Potential Fields Navigation of Lifeguard Assistant Robot for Mass Marine Casualty Response
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This thesis creates and implements an algorithm to enable the commercially available Emergency Integrated Lifesaving Lanyard (EMILY) lifeguard assistant robot boat to autonomously move towards marine victims. To achieve this, an attractive artificial potential field with GPS input was implemented. Currently, lifeguards working to save Syrian refugees crossing into Greece teleoperate EMILY to people in the water, but due to restricted depth perception, often overshoot and collide with the victim. The research benefits the safety, security, and rescue robotics research community. In addition, there are two societal benefits. One is that if EMILY can autonomously refine its navigation towards those in the water, the victims have a higher likelihood of quick rescue. Second, is that it would free the lifeguard to rescue victims in higher states of distress while the robot autonomously navigated to less vulnerable victims. Risks include the difficulty of data collection in open water, due to weather conditions. The system was demonstrated at a two locations: 12 runs at a pond in John Crompton Park and 7 runs at Lake Bryan. Trials were conducted at a range of 30 meters at the pond and a range of 100 meters at the lake. During the close range experiments, the magnitude profile implemented on the artificial potential field was varied between a constant profile, a linear profile, and an exponential profile. Each profile was tested from all four quadrants surrounding the goal. During the far range experiments, the magnitude profile was again varied, with the addition of different exponential profile. The goal radius was also varied in these trials, between 2 meters and 1 meter from the goal point. The velocity profile of each run was then examined. Ideal behavior is fast operation farther away from the target and slow operation near the target. Therefore the ideal velocity profile would have a steadily decreasing speed as the distance to the goal decreased. In both the close and far range trials applying an exponential magnitude profile to the artificial potential field implementation showed a roughly linear decrease in velocity as EMILY approached the goal- displaying the desired behavior.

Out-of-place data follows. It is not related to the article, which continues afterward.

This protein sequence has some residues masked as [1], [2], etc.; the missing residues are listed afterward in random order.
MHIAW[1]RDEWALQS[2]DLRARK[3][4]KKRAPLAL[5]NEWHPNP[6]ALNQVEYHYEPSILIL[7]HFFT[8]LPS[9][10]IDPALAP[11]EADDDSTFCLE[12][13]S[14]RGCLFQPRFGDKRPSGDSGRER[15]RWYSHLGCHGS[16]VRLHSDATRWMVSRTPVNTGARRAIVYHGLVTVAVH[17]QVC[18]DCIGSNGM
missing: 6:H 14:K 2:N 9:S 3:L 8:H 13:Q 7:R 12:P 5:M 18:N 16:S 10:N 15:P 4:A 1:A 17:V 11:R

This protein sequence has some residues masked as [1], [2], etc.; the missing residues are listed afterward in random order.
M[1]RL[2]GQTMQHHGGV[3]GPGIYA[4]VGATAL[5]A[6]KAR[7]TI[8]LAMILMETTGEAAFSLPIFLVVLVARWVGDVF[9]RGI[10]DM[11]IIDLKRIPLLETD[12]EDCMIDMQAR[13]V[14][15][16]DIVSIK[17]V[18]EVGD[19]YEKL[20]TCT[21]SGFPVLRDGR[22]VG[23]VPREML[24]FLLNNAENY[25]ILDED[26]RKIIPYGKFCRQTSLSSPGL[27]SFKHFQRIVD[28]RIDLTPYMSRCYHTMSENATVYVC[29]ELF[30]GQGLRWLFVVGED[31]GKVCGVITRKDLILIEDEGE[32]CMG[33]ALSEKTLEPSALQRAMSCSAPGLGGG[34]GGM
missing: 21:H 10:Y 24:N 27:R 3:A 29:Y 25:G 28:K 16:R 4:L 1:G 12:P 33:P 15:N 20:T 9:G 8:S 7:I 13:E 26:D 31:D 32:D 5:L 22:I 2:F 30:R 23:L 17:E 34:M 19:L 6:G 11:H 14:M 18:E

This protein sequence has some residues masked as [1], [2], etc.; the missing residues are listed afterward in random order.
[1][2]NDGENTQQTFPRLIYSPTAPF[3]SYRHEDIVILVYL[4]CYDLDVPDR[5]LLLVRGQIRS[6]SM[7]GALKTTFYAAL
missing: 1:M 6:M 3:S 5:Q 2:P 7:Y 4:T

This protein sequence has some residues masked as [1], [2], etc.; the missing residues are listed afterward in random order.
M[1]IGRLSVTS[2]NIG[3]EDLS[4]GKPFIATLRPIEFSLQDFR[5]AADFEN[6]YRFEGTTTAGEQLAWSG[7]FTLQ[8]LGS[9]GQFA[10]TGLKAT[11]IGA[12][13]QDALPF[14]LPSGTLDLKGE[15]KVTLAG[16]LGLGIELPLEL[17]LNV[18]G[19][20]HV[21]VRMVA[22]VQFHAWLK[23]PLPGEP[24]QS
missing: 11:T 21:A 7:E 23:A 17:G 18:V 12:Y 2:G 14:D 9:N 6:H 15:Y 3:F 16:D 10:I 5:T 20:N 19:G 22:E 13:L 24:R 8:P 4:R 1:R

Schofield, Rebecca T (2018). Potential Fields Navigation of Lifeguard Assistant Robot for Mass Marine Casualty Response. Undergraduate Research Scholars Program. Available electronically from